Microbiologists study the molecular mechanisms by which bacteria, viruses, fungi, and parasites colonize a host, evade the immune response, and elicit damage to the host. Immunologists study the underlying molecular and cellular mechanisms by which the immune response defends the host using innate and adaptive immunity.
Collectively, we conduct research in microbial pathogenesis using the tools of molecular biology, genetic screens, cell culture, models of infection, molecular imaging, transgenic animals, and bioinformatics.
We are training the next generation of scientists. Ph.D students and postdoctoral fellows work side by side with principal investigators to test hypotheses of medical importance. Laboratory training is supplemented with rigorous coursework, seminar series, journal clubs, and presentation of research findings at national meetings.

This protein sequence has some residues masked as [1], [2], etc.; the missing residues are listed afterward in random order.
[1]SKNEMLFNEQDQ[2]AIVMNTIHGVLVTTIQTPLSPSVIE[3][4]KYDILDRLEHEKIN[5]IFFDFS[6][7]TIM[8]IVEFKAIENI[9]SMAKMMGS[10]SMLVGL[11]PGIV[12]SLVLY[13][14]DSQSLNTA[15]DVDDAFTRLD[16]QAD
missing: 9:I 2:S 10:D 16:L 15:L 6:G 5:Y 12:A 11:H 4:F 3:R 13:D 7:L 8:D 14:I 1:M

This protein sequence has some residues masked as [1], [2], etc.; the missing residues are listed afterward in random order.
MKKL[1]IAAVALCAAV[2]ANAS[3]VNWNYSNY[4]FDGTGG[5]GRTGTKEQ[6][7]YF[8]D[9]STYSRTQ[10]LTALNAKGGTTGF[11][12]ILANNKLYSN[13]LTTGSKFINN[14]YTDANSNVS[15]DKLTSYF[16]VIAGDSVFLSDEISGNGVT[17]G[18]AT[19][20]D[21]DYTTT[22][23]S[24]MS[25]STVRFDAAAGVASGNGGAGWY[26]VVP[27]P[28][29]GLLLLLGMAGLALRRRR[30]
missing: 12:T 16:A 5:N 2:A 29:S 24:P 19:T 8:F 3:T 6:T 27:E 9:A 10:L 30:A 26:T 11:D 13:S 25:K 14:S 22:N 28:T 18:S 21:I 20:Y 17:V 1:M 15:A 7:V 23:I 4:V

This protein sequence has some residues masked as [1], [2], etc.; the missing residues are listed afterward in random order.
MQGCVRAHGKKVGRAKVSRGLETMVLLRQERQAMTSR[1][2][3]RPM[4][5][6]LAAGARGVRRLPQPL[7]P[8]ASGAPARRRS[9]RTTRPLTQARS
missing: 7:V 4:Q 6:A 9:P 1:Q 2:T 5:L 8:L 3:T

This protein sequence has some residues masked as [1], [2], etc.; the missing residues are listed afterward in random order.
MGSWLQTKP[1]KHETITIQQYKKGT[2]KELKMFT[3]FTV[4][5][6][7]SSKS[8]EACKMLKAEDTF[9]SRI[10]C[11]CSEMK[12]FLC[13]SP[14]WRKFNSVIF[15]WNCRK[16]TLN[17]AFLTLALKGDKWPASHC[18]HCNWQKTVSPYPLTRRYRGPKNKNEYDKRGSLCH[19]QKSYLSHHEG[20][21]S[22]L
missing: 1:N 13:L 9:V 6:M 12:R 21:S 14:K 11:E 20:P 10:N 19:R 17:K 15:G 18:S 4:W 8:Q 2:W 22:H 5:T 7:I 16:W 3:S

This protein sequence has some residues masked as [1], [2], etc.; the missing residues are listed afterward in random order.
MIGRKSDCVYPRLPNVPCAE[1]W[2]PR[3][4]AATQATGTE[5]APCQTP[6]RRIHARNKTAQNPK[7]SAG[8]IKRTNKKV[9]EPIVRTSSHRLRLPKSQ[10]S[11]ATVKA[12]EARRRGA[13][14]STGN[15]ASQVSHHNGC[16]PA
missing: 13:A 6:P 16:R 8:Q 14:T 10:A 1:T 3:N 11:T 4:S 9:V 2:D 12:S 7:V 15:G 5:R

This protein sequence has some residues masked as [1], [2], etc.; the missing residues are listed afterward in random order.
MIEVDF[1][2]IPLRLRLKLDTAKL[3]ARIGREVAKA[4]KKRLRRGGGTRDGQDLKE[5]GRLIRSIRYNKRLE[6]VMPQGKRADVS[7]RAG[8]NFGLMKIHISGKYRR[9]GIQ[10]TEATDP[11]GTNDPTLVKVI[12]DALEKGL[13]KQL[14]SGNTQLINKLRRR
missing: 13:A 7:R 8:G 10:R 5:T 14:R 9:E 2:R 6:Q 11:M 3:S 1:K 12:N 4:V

Our faculty teach medical, dental, allied health, and undergraduate students. In addition, they serve locally to help conduct the work of the medical school and serve nationally in their respective professional organizations and on advisory boards of government panels. Faculty participate in peer review of manuscripts and grant applications for journals and funding agencies, respectively.
Faculty, postdocs, doctoral students, undergraduates, research staff, and the administrative support staff all work together to further our missions of conducting medical research, training the next generation of scientists, teaching the University’s student body, and serving the medical school, the scientific community and the public.